International Football

Jermaine Jones' Injury Complicates USMNT Options Heading into the Azteca

COMMERCE CITY, CO - MARCH 22:  Midfielder Jermaine Jones #13 and defender Cristian Gamboa #2 of Costa Rica battle for possession  during a FIFA 2014 World Cup Qualifier match between Costa Rica and United States at Dick's Sporting Goods Park on March 22, 2013 in Commerce City, Colorado. (Photo by Dustin Bradford/Getty Images)
Dustin Bradford/Getty Images
John D. HalloranContributor IIMarch 25, 2013

Coming off a vital three-point effort from their win over Costa Rica in Colorado on Friday night, the United States Men’s National team now heads to Mexico City to take on Mexico in the famed Estadio Azteca on Tuesday night.

With the success of many of his lineup choices from Friday night, USMNT head coach Jurgen Klinsmann is unlikely to make any major changes to his lineup. However, Jermaine Jones’ Twitter announcement on Sunday night that he is injured and heading home to Germany leaves Klinsmann with two big questions to answer.

Here are the big decisions Klinsmann will have to make as the U.S. takes its next major step in World Cup qualifying.

 

Who Does Klinsmann Start on the Back Line?

Against Costa Rica, the back-line combination of Geoff Cameron, Clarence Goodson, Omar Gonzalez and DaMarcus Beasley did quite well.

Heading into the match with Mexico, USMNT head coach Jurgen Klinsmann will have to decide whether or not he wants to tinker with that combination.

While Beasley and Goodson were surprisingly strong, the blizzard-like conditions in Colorado, no doubt, helped both of them. Neither Beasley nor Goodson are particularly adept one vs. one defenders, but against Costa Rica, Beasley and Goodson didn’t have to worry about getting beat on the dribble because it was impossible to carry the ball for more than 10 yards in the snow.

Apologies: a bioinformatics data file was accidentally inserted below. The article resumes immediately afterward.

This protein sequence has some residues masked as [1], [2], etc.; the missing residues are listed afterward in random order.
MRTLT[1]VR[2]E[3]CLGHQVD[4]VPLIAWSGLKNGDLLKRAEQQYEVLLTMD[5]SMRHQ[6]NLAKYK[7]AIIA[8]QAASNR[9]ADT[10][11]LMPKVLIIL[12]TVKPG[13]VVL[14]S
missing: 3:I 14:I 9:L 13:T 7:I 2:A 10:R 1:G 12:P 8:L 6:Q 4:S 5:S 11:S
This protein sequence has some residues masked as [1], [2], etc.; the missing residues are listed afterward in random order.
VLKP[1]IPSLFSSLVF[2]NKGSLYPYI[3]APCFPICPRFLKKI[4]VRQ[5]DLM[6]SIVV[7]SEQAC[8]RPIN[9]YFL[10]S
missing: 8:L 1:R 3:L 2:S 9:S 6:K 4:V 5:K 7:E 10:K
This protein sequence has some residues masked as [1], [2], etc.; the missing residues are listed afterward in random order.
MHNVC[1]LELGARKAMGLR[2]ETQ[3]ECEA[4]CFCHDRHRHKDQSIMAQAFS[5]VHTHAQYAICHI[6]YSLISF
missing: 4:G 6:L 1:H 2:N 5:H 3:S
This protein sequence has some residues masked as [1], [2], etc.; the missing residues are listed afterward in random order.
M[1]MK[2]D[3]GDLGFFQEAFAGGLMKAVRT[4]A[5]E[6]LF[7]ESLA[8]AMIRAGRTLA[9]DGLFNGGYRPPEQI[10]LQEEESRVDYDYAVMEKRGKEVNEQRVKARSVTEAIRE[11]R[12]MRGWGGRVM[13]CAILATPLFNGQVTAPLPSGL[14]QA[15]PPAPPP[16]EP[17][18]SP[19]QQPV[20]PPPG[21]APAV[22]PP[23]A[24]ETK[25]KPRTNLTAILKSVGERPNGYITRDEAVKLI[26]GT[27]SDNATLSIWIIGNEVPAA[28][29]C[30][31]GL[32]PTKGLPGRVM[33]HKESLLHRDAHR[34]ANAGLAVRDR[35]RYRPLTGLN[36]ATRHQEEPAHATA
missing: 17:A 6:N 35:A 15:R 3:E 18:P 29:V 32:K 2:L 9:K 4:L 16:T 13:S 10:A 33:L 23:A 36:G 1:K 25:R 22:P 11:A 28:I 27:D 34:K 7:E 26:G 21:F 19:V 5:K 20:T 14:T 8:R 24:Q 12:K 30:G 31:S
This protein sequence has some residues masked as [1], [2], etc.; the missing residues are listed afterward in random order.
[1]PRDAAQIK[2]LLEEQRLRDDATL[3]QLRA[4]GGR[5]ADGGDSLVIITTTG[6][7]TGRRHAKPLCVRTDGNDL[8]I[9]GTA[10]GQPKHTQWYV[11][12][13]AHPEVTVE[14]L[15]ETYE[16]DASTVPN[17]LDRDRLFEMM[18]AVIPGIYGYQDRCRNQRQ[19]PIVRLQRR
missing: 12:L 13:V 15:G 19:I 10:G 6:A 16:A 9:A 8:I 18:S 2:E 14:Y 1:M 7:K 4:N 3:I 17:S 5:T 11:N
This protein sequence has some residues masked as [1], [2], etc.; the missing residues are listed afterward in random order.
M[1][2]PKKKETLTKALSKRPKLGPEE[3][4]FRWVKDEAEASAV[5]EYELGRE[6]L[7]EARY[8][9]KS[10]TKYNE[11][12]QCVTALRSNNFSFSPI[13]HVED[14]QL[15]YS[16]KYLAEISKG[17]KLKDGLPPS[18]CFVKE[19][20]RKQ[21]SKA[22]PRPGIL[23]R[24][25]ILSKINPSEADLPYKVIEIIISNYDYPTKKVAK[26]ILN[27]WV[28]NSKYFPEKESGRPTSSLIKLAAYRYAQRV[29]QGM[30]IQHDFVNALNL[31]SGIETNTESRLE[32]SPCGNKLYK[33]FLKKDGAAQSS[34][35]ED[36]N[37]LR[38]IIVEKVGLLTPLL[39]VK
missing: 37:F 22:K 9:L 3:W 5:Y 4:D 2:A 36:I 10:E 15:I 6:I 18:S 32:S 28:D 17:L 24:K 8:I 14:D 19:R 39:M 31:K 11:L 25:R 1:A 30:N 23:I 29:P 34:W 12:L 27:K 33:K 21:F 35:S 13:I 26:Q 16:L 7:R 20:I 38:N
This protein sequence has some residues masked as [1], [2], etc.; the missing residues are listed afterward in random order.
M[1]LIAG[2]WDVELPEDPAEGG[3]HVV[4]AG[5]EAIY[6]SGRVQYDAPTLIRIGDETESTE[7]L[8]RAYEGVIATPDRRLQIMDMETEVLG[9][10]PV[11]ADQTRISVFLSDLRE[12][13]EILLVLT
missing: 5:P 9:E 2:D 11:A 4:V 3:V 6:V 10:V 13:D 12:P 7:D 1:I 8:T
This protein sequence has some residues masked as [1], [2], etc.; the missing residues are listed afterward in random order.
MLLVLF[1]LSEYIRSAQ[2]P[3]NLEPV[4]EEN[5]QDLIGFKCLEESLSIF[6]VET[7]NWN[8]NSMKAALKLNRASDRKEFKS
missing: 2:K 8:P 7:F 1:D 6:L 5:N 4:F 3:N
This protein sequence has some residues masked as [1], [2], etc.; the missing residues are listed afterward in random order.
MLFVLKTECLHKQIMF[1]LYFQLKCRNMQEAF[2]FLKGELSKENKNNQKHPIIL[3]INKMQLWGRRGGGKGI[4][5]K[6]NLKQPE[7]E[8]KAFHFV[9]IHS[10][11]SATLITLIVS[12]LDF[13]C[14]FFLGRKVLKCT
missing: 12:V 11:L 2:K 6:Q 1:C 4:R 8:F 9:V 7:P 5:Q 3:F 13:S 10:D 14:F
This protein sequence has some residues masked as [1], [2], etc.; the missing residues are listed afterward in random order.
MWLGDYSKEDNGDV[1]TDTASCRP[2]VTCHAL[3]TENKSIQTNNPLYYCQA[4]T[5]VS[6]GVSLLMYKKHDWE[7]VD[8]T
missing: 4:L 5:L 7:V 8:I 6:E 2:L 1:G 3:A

Beasley was able to use his speed to catch and then clatter into the Costa Rican defenders, while Goodson was able to use his height and strength to overpower and outmuscle the Costa Ricans for much of the match.

Against Mexico, it will be a whole different story. The pitch at Estadio Azteca will favor the speedy and skilled attackers of Mexico, as will the famed altitude and air-quality challenges the Azteca offers.

So, what should Klinsmann do?

Beasley will probably keep his spot in the starting XI simply due to the lack of options at left-back. But Maurice Edu, who played at center-back in the U.S.’ win over Mexico at the Estadio Azteca in August, might replace Goodson.

Complicating the decision at center-back, however, is the news that Jones will be unavailable for the Mexico match.

Because Edu is the most obvious choice to replace Jones in the midfield, Klinsmann may be hesitant to move Edu into the back line for Goodson.

Goodson could keep his spot, or Klinsmann could move Cameron into the middle and slot Edu or Beltran in at right-back.

The second big question that Klinsmann faces for Tuesday night is…

 

Who Does Klinsmann Start with Michael Bradley at Center Midfield?

With Jones out, Klinsmann must make at least one change to the starting lineup, deciding who to slot into the center-midfield position alongside USMNT stalwart Michael Bradley.

Assuming Klinsmann has finally learned the folly of the three-defensive-midfielders setup that he tried unsuccessfully against both Jamaica and Honduras, Klinsmann essentially has four choices.

The first—and easiest—solution is to slot Edu into the lineup. Edu is a natural holding midfielder, and since his move to Bursaspor, he has been playing regularly.

The second option would be to use Sacha Kljestan. Kljestan has been playing regularly, and well, for Anderlecht in Belgium, and like Bradley, he plays well as a deep-lying midfielder. While not a traditional holding midfield in terms of his physicality or tackling, Kljestan does well holding possession and recycling the attack.

The third option would be to use Kyle Beckerman. Beckerman did play 90 minutes in the August win over Mexico, but Beckerman has often looked overmatched at the international level. Still, he is one of Klinsmann most favored players having played in 12 of Klinsmann’s 24 matches in charge.

The last—and most radical—option would be to use Joe Corona. Corona has been playing regularly as an attacking midfielder for Liga MX champions Tijuana. This option, however, remains the most unlikely because it is doubtful that Klinsmann would use such an aggressive attacking midfield combination facing Mexico in their own house.

 

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